Budget 2016: Class 2 national insurance contributions to be scrapped for self-employed workers
Self-employed workers will save £350 million a year in national insurance contributions from 2018, the Chancellor announced in his budget statement.
Under the current rules, self-employed workers have to pay £2.80 per week in Class 2 National Insurance contributions if they earn more than £5,965 profit a year, but these will be scrapped from April 2018.
The changes do not affect class 4 national insurance contibutions, which are paid by self employed workers who make more than £8,060 a year. These are charged at 9% on profits between £8,060 and £42,385, and 2% on any profits above £42,385.
“To help the self-employed I’m going to fulfil the manifesto commitment we made, and from 2018 abolish Class 2 National Insurance Contributions altogether,” said Chancellor George Osborne.
“That’s a simpler tax system and a tax cut of over £130 for each of Britain’s 3 million strong army of the self-employed.”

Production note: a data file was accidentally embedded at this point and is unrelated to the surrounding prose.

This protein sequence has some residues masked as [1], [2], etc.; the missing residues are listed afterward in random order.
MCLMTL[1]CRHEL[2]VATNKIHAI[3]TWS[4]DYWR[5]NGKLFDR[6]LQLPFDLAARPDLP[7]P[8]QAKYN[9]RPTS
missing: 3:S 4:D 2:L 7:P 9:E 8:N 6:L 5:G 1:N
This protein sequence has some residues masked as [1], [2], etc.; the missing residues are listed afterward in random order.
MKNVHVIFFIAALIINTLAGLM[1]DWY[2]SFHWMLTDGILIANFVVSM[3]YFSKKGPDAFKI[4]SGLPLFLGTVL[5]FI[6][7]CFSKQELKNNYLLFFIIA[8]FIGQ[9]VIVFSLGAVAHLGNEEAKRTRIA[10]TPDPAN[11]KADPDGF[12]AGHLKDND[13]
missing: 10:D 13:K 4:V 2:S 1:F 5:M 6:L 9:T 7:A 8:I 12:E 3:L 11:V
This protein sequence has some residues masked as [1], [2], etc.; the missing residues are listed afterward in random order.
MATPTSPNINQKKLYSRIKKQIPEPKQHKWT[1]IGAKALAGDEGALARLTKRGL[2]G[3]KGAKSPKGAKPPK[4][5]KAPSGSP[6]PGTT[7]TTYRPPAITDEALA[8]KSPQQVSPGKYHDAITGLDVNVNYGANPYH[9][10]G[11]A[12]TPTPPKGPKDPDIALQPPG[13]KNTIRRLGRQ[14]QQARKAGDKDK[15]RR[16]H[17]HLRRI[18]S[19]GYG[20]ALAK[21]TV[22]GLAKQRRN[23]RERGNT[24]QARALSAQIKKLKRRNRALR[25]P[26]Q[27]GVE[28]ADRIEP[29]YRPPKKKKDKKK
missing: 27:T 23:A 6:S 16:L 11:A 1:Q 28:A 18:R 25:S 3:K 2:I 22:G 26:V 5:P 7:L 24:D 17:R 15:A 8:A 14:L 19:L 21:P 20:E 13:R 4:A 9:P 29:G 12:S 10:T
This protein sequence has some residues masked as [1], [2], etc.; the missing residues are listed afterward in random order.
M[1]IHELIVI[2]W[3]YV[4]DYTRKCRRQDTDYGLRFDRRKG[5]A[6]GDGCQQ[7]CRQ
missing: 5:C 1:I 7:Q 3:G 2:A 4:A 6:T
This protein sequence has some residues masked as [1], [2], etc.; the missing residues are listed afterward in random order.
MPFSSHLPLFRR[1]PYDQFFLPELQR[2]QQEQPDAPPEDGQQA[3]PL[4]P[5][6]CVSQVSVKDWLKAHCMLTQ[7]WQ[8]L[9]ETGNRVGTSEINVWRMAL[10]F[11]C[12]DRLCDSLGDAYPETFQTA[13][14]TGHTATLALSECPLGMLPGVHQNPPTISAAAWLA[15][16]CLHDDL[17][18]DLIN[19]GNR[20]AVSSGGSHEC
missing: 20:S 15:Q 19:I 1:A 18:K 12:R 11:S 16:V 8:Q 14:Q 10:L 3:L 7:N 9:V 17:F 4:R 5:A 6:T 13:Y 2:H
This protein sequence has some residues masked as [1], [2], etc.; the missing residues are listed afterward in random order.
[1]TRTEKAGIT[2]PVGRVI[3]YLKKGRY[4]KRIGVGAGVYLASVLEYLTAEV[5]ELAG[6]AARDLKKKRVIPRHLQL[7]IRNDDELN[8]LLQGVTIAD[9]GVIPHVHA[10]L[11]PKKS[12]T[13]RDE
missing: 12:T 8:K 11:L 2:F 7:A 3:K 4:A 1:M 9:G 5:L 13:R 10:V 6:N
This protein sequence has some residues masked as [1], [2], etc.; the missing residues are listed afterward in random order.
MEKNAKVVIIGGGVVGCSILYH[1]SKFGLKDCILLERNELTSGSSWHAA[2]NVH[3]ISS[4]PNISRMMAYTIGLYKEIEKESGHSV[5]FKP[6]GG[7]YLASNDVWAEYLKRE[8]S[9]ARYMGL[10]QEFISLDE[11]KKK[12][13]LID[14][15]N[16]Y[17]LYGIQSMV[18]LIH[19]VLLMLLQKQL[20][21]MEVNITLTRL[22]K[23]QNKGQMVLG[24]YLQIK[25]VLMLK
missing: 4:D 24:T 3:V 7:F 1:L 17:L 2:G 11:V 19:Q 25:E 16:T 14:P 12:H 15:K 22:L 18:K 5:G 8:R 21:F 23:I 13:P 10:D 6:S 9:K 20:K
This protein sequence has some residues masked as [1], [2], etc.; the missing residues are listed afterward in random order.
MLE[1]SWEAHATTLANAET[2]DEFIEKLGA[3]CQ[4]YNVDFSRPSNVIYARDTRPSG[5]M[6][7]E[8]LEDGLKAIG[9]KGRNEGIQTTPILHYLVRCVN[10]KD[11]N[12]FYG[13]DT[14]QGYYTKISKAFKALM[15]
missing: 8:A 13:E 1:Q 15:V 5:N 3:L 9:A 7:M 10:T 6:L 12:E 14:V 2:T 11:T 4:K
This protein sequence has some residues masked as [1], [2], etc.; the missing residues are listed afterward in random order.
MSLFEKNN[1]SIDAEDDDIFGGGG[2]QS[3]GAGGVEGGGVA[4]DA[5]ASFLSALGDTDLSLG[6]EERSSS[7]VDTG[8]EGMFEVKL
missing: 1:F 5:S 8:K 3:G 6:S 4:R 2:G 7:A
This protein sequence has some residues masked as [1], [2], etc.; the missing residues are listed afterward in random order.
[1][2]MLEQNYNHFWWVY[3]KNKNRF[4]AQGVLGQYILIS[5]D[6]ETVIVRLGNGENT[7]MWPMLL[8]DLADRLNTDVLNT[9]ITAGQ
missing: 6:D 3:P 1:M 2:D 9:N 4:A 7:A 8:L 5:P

A scheme originally established in 1944 to provide protection against sickness and unemployment as well as helping fund the National Health Service (NHS) and state benefits. NI contributions are compulsory and based on a person’s earnings above a certain threshold. There are several classes of NI, but which one an individual pays depends on whether they are employed, self-employed, unemployed or an employer. Payment of Class 1 contributions by employees gives them entitlement to the basic state pension, the additional state pension, jobseeker’s allowance, employment and support allowance, maternity allowance and bereavement benefits. From April 2016, to qualify for the full state pension, individuals will need 35 years’ of NI contributions.